Dr. Phil speaks with newlyweds about their turbulent first year.
Brooke and Dave have only been married 11 months, but their relationship is far from bliss. "I want Dave to admit he's an alcoholic," says Brooke. "When Dave drinks, he gets belligerent. It's like he has split personalities." Brooke recalls an incident before they were married. She came home from work early to find their 1-year-old son asleep, and Dave partying in a nearby apartment. "At that point I said, 'It's over,'" says Brooke, and they split up.
That's when Dave went into a treatment program. "Treatment was the stupidest thing I've ever been through," says Dave. "I felt like I shouldn't have been there." Believing Dave had changed, Brooke married Dave, but it wasn't long before the past started to become the present.
Although Dave doesn't believe he has a drinking problem, Brooke says, "Dave does not see the pattern as clearly as I do. Once an alcoholic, always an alcoholic."
Dave believes Brooke is living in the past, and he resents her trying to control him. "She wants to know what I'm doing, where I'm going, how I'm getting there, and when I'm going to be back. I have a curfew. Nine o'clock on the dot, and if I am here at 9:01 she is pissed," says Dave. "I feel exactly like a kid. It is ridiculous."
"I cannot get over the damaging things that have happened in the past because of the alcohol and I'm never going to forget them," says Brooke, who turns to Dr. Phil for help. "I want my marriage to work and to live happily ever after. The only way that is going to happen is if Dave stops drinking and I can learn to trust him again."
Dr. Phil begins by asking Brooke, "You had this controversy about the drinking before you got married, right? But in your youthful optimism, you thought you fixed it?" Brooke agrees.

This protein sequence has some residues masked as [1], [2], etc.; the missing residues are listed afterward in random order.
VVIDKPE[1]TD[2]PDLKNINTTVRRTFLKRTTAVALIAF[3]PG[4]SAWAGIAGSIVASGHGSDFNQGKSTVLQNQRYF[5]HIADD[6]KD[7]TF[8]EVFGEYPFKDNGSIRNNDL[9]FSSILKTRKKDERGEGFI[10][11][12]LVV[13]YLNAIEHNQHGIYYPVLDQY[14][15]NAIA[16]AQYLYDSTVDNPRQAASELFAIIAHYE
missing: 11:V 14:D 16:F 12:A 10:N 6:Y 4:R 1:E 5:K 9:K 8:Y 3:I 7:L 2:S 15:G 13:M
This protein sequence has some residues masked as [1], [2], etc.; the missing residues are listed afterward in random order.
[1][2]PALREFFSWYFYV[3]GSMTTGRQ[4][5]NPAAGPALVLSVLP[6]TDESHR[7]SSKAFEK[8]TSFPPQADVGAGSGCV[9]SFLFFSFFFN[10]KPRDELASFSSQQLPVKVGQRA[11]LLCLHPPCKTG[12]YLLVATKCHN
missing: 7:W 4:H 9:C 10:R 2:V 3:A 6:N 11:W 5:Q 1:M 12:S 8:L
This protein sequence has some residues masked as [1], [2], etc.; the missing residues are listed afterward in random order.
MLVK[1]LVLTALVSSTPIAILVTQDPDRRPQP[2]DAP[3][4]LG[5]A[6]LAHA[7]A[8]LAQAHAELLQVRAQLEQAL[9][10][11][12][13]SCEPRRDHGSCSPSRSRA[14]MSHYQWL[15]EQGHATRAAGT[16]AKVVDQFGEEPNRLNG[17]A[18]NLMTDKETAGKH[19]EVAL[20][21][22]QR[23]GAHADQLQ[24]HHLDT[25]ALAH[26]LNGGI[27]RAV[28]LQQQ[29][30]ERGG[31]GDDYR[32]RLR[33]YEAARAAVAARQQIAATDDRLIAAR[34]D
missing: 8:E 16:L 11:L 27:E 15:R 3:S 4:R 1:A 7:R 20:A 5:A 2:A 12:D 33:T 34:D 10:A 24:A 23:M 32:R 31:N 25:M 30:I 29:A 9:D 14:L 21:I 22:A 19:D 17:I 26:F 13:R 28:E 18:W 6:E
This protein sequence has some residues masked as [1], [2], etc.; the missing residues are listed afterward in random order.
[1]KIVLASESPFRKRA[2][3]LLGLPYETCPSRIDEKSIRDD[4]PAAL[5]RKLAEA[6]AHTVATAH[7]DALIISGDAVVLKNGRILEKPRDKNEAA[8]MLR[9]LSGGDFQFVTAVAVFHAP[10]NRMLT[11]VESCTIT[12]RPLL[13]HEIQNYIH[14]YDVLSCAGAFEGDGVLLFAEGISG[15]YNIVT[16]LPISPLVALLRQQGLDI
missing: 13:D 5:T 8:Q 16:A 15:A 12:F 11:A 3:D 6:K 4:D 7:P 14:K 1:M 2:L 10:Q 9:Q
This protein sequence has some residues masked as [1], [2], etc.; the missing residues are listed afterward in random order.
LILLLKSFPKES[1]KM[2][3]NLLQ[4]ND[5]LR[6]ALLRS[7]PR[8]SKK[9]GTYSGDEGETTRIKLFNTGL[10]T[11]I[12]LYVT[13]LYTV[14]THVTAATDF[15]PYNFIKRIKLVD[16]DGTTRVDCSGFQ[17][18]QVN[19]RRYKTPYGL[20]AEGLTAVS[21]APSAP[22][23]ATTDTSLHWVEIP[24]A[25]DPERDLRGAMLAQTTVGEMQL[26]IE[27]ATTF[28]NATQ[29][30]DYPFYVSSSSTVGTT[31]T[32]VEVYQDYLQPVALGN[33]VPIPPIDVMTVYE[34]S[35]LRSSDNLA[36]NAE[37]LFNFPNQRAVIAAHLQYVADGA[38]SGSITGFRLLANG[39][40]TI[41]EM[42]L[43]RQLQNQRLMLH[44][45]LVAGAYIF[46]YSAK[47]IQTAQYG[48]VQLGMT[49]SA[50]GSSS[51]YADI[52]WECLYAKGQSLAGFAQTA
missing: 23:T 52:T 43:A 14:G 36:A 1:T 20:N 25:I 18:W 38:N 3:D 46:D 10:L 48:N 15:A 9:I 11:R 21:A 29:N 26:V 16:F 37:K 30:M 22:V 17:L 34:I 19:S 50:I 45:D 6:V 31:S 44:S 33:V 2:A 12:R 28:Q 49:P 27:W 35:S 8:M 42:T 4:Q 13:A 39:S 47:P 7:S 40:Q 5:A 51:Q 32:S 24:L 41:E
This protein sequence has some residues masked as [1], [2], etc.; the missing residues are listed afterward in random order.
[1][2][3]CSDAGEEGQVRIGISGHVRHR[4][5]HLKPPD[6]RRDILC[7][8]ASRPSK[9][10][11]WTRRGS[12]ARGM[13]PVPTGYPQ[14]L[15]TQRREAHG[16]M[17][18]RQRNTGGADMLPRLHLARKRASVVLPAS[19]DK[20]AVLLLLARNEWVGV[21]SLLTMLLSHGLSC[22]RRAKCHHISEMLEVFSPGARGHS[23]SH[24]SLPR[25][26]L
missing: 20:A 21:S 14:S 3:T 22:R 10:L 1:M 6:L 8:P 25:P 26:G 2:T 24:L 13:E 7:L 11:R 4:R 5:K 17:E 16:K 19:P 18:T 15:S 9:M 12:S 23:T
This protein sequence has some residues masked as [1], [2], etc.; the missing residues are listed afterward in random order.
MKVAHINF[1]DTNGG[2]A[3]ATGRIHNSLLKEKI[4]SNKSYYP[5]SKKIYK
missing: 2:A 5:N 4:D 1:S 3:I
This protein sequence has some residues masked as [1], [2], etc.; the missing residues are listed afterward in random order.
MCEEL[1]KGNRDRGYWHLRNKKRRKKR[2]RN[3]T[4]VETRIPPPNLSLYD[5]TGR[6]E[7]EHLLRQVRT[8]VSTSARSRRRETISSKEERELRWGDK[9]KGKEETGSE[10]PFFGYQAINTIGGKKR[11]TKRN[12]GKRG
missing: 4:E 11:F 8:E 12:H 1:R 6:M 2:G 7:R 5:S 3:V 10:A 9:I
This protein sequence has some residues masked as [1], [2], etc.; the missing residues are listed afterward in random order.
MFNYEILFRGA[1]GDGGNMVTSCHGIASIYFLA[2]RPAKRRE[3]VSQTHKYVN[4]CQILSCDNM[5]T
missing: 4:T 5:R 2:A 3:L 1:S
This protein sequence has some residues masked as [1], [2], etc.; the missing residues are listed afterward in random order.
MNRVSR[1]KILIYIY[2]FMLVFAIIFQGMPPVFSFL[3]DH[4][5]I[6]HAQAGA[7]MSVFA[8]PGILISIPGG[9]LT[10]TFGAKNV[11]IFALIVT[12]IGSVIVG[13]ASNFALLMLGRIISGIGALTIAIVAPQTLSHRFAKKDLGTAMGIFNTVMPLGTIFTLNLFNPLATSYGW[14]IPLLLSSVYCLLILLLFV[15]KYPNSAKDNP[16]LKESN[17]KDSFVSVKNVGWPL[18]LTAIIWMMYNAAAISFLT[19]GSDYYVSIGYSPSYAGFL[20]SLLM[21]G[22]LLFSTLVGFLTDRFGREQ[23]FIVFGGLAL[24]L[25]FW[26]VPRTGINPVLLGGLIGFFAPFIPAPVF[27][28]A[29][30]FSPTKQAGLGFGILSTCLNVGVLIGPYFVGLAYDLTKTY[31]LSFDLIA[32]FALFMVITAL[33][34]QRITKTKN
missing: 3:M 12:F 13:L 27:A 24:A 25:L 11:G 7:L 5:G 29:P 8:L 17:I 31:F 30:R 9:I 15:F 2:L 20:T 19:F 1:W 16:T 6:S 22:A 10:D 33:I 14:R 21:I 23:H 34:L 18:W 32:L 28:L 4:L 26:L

Dr. Phil asks Dave, "Did you ever honestly think you had a drinking problem?"
"At the beginning I did," he responds. "Before we got married I did, and I tried to handle the situation."
"Were you what you considered an alcoholic?" asks Dr. Phil.
"Yes," Dave replies.
Dr. Phil asks, "But now, you can drink and handle it, that's your theory?" Dave agrees. "So, you're going to be the one example in the history of the world that can be a cured alcoholic?" asks Dr. Phil. "I look at these things just in terms of markers. Things happen to people with an alcohol problem that don't happen to people who don't have an alcohol problem." For example, Dr. Phil tells Dave: "You promised to quit and then started again. You left one time and said, 'I'll be back in 30 minutes,' and you got back at 4:30 in the morning."
Dr. Phil continues: "You came home at 4:30 in fact, with bullet holes in the car." He turns to the audience, "Everybody that's come home with bullet holes in the car, raise your hand. OK. Does that tell you, statistically, there could be a problem here?"
Dr. Phil continues: "And you left your 1 1/2-year-old son alone while you were drinking at a neighbor's house. And now you drink almost every day of the week. And you said that treatment was just total bull."
"It wasn't treatment in general, it might have been the facility I was going to," explains Dave.
Dr. Phil asks Brooke what she thinks. "I repeat myself over and over with him," she says. "I try to philosophize with him in an adult manner and I can't get through to him that way so sometimes I treat him like he's 5 because he acts like it."
Dr. Phil asks Dave a series of questions: "You say she keeps bringing up the past, right?" Dave agrees. "But haven't you had serious problems with alcohol in the past? And haven't you introduced alcohol into the present? So haven't you bridged the past to the present? And doesn't that then make sense that she would have all those bad memories of bullet holes in the car, son left unsupervised, belligerent, drunk episodes ...? Listen, whether you do this for her or whether you don't, you need to hear what I'm saying. You have an alcohol problem," Dr. Phil tells Dave.
He turns to Brooke, "And to me, if you're living with someone who has an alcohol or drug addiction, that's a deal-breaker. It's a drop dead deal-breaker. Because you're not dealing with Dave, you are dealing with the alcohol ... You can't choose whether he does
this or not. What you can choose is what you subject yourself to."
Turning to Dave, Dr. Phil says, "Whether you think it's psychological or physical or whatever, some people just can't drink. And you've got to make a decision whether you're going to get real about that or you're going to destroy this marriage."